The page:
For several years, I learned more and more from on the job training and became a trusted member of the technology department. As the time passed my duties and responsibilities were growing along with the company. They eventually evolved into learning SQL and helping with report writing for the company. Along with this new responsibility came the opportunity to work with the management team who were requesting the reports. It was daunting at first to work directly for the C level executives, but it definitely paid off in the end in the form of the coming opportunity.
One day, after several years at the company, I arrived at the office to find a lot of activity and discussion among the managers that I worked for. It had turned out that our only software developer had decided to part ways with the company. This developer had been working on a proprietary invoicing system for use at all the facilities since there was no software available to suit our company’s needs. His leaving left a significant void in a key piece of software for the company. As I recall, we tried several different contractors and other full time developers that either didn’t work out or wanted to rewrite the software from scratch leaving a large question as to when the project would be finished.
Then the opportunity arrived. I was offered the chance to try and fill the last developers shoes. At that point in my life, I hadn’t ever really considered becoming an application developer. It was exciting but at the same time there were so many unknowns to consider. I knew that leaving my position would mean that they would hire someone to fill my current position so there was a fair amount of risk involved. It was a difficult decision, but with the promise of training and an understanding that the management team would work with me, I took the opportunity. I spent the next two months in code bootcamp learning markup languages and how to integrate those with the SQL skills I had obtained over the past couple of years.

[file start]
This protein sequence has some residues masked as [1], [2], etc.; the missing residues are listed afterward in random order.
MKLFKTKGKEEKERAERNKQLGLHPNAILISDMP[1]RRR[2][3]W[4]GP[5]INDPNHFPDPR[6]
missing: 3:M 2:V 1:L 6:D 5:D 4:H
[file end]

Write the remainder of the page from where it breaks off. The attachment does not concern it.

I returned from the training with a new excitement for work, and went on to be a major contributor in writing the invoicing application that was used several years after the company was bought out by a larger company (a little piece of information that I still feel some pride in to this day). Needless to say I have been happily in the software development industry ever since.
Being a software engineer is an amazing path to choose as a career. I highly recommend it to those who are considering it. There is seldom a boring day in the life of a software developer. Every day there is a new problem to solve and something new to learn. The field is evolving and changing every year so there are endless amounts of lessons to learn and puzzles to solve.
With every project you get the opportunity to work on, you learn a little bit more about the world through its different industries. From my work experiences so far, I have had the opportunity to learn more about industries such as health care, sales, banking, grant writing, and the entertainment industry. Now working with Echobind I look forward to having the opportunity to work with many more companies and adding more value to the world through my work.